Samsung Electronics Vice Chairman Lee Jae-yong is extending his trip to Japan to resolve any potential fallout from the neighboring country's tough regulations for shipments of key materials used for chip and display productions, industry sources Tuesday.
Lee, the de factor leader of the South Korean tech giant, arrived in Tokyo on Sunday, three days after Japan implemented tougher export rules against Seoul on high-tech materials used for making chips and displays.
Lee has been scheduled to attend a group meeting with the heads of conglomerates on Wednesday, arranged by the presidential office of Cheong Wa Dae, to discuss a strategy on Japan's export restrictions, but he may skip the gathering, as the tycoon is scurrying to meet Japanese business partners, according to the sources.
Samsung Electronics declined to comment on Lee's trip, noting the company's business strategy can't be discussed amid sensitive diplomatic issues between the two nations.
Japan's Nikkei reported earlier that Lee is expected to request Japanese business partners to ship high-tech materials from overseas factories to avoid the new trade restrictions and discuss other possible countermeasures.
All-Nippon News Network (ANN) also reported that Lee is arranging meetings with executives from Japanese banks and semiconductor companies on Thursday.
Ahead of Japan's export curbs that went into effect last Thursday, Samsung sent a letter to its foundry clients, promising to make sure shipments of their products would be made within their planned supply schedule.
The reports are fueling speculation that Lee may not attend President Moon Jae-in's planned meeting with chiefs of South Korea's top conglomerates to discuss countermeasures against Japan's export curbs.
Samsung has been facing growing headwinds from global trade as a trade spat between the United States and China and Japan's export regulations on South Korea have added uncertainties to its business, already grappling with weak earnings due to a memory chip supply glut, its main source of income.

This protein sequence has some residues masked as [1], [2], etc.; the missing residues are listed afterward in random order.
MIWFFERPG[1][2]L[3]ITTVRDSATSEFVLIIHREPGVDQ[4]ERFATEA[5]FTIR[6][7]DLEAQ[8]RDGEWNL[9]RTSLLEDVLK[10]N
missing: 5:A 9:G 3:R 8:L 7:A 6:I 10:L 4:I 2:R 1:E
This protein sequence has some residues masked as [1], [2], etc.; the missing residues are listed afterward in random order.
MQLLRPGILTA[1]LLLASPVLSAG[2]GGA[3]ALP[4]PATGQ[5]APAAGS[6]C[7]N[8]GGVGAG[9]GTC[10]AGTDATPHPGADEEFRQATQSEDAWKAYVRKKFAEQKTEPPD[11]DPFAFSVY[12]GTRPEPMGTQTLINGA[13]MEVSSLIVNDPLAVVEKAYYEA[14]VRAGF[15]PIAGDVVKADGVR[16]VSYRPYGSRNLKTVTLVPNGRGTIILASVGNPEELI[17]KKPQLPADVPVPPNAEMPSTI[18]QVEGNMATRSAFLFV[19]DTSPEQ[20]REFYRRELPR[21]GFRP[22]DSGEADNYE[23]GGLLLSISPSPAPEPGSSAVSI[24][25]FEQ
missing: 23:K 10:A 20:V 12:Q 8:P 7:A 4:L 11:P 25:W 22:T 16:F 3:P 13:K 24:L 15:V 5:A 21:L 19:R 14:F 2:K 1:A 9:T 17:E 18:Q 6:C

Last week, the world's largest chip and handset maker said it expects operating earnings to more than halve in the second quarter from a year earlier amid the weak memory chip and handset market.
Market watchers said a supply glut in DRAM and NAND flash chips, which account for more than two-thirds of the firm's sales, dragged down its profitability, expecting the slump to continue in the second half in the wake of Washington's ban on Huawei, a major client of Samsung's memory chips.
Adding to the woes is Japan's export restriction against South Korea for high-tech materials needed for semiconductor and display manufacturing.
Samsung is a major buyer of Japanese chemical companies producing fluorine polyimide used to make flexible OLED displays, as well as resist and etching gas needed in the semiconductor fabrication process.
Industry watchers say the export curbs could disrupt the supply chain of South Korea's semiconductor and display industries if the Japanese government deliberately takes its time in the review process -- possibly up to 90 days.
Japan produces about 90 percent of the world's fluorine polyimide and resist and 70 percent of the etching gas, forcing Korean buyers to find alternatives if the restrictions are adopted broadly and for an extended period.(Yonhap)